Millions of people in the United States rely on prescription drugs to treat or manage the symptoms of a medical condition. While prescription drugs can be safe when people take them exactly as prescribed, many have the potential for misuse and addiction.

Prescription drug abuse can occur quickly or develop slowly over a long period. It is essential to understand the risks associated with your prescription medications and seek treatment as soon as possible.

Prescription drug addiction is a complex condition. People who become addicted to prescription medications require comprehensive substance use disorder (SUD) treatment and continuing support.

This article will explore prescription drug abuse, including some of the most addictive drugs. You will learn:

  • How prescription medication addiction develops
  • The three most addictive prescription drugs
  • Where to find effective treatment for prescription drug abuse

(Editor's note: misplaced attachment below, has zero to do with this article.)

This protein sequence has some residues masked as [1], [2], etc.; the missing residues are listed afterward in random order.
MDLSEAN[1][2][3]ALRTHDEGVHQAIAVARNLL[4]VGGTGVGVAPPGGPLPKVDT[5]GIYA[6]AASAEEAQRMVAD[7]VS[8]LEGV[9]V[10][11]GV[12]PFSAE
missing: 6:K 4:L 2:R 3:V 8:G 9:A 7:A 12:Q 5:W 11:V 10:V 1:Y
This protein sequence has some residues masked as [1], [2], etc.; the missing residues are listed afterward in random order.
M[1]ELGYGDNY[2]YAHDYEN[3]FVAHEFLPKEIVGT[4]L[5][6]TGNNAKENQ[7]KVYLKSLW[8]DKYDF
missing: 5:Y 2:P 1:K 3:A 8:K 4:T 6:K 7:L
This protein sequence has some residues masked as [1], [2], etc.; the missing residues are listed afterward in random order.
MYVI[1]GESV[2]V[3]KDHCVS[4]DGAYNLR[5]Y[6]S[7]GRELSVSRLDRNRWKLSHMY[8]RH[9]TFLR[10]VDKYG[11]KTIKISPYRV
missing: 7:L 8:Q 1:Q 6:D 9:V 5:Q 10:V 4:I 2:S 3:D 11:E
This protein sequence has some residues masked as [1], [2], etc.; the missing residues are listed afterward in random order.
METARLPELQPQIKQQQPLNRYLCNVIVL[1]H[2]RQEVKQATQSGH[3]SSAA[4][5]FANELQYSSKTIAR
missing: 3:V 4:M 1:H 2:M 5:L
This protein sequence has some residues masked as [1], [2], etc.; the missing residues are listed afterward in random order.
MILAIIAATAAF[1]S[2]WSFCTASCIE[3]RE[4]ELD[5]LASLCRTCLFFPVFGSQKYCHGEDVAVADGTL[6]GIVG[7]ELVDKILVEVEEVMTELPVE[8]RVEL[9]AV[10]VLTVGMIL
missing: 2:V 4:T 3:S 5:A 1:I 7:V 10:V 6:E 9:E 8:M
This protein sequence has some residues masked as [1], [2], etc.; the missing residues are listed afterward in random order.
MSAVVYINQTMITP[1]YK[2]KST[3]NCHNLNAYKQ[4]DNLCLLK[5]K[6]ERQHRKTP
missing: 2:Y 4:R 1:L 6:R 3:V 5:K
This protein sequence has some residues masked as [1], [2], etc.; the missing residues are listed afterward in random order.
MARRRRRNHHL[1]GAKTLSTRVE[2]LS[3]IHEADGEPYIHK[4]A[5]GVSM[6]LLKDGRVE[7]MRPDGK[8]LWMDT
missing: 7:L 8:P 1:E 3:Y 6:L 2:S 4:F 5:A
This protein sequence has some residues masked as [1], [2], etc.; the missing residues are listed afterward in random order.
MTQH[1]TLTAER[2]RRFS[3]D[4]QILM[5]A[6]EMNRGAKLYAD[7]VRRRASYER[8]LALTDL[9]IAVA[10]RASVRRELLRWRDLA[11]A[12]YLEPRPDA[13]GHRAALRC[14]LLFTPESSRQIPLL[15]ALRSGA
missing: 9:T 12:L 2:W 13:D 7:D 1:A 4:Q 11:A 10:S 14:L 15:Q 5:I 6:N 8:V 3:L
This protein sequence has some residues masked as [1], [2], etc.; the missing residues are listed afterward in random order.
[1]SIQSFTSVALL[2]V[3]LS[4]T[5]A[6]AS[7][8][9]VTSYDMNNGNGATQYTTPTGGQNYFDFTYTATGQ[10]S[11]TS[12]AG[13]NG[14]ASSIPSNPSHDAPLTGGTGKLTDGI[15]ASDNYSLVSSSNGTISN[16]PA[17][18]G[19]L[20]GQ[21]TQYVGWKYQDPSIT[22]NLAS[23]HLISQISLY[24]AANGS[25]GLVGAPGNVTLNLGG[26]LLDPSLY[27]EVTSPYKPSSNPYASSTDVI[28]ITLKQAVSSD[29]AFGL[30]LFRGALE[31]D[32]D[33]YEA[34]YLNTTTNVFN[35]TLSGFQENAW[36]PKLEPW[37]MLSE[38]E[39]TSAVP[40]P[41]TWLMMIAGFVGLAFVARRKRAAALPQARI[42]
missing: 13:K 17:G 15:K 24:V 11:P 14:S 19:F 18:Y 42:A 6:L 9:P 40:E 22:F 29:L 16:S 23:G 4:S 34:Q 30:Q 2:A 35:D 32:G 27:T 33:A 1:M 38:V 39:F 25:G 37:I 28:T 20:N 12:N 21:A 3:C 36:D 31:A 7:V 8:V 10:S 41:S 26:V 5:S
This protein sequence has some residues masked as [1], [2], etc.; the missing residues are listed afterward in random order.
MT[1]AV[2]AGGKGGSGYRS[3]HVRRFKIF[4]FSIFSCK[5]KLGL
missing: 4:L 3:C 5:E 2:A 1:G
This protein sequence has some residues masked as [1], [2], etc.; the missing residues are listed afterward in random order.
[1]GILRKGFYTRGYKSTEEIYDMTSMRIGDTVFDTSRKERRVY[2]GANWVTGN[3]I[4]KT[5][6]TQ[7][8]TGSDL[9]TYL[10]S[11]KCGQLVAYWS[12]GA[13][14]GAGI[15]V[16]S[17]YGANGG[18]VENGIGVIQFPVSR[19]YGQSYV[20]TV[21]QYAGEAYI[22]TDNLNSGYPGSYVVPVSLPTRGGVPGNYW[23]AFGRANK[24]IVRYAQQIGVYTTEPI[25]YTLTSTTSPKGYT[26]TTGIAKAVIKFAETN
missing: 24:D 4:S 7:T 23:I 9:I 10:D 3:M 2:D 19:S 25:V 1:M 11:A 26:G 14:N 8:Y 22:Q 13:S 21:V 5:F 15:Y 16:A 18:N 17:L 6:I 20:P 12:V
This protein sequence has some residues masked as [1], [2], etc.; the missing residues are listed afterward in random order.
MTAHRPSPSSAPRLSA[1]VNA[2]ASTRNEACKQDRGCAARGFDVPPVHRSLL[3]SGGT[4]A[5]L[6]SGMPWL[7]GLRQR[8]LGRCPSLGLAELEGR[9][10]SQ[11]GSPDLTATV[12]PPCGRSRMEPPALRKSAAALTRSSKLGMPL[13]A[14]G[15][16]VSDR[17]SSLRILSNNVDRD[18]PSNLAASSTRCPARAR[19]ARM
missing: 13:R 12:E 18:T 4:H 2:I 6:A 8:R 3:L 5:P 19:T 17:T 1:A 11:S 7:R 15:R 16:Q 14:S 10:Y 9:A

Take the first step of your recovery journey by getting the treatment and support you need. Contact the specialists at First Step Behavioral Health to explore our holistic treatment programs or to schedule an intake assessment.

Prescription Drug Addiction: An Overview

While many people believe prescription drugs aren’t hazardous, many common prescription medications have the potential to be addictive or cause other dangerous side effects. Recent research shows about 18 million people over the age of 12 report misusing a prescription medication.[1]

Many prescription medications produce side effects people find pleasurable, including feelings of euphoria, increased energy, or relaxation. These desirable side effects may cause people to misuse their prescription drugs or to use them recreationally (without a prescription).

Prescription drug misuse includes:

  • Taking a higher dose of a medication than prescribed
  • Taking a drug more often than prescribed
  • Taking a medication for a longer period than your doctor advised
  • Ingesting a drug differently than directed, such as crushing pills and snorting them

People who abuse their prescription medications may develop symptoms of addiction, including:

  • Tolerance
  • Withdrawal symptoms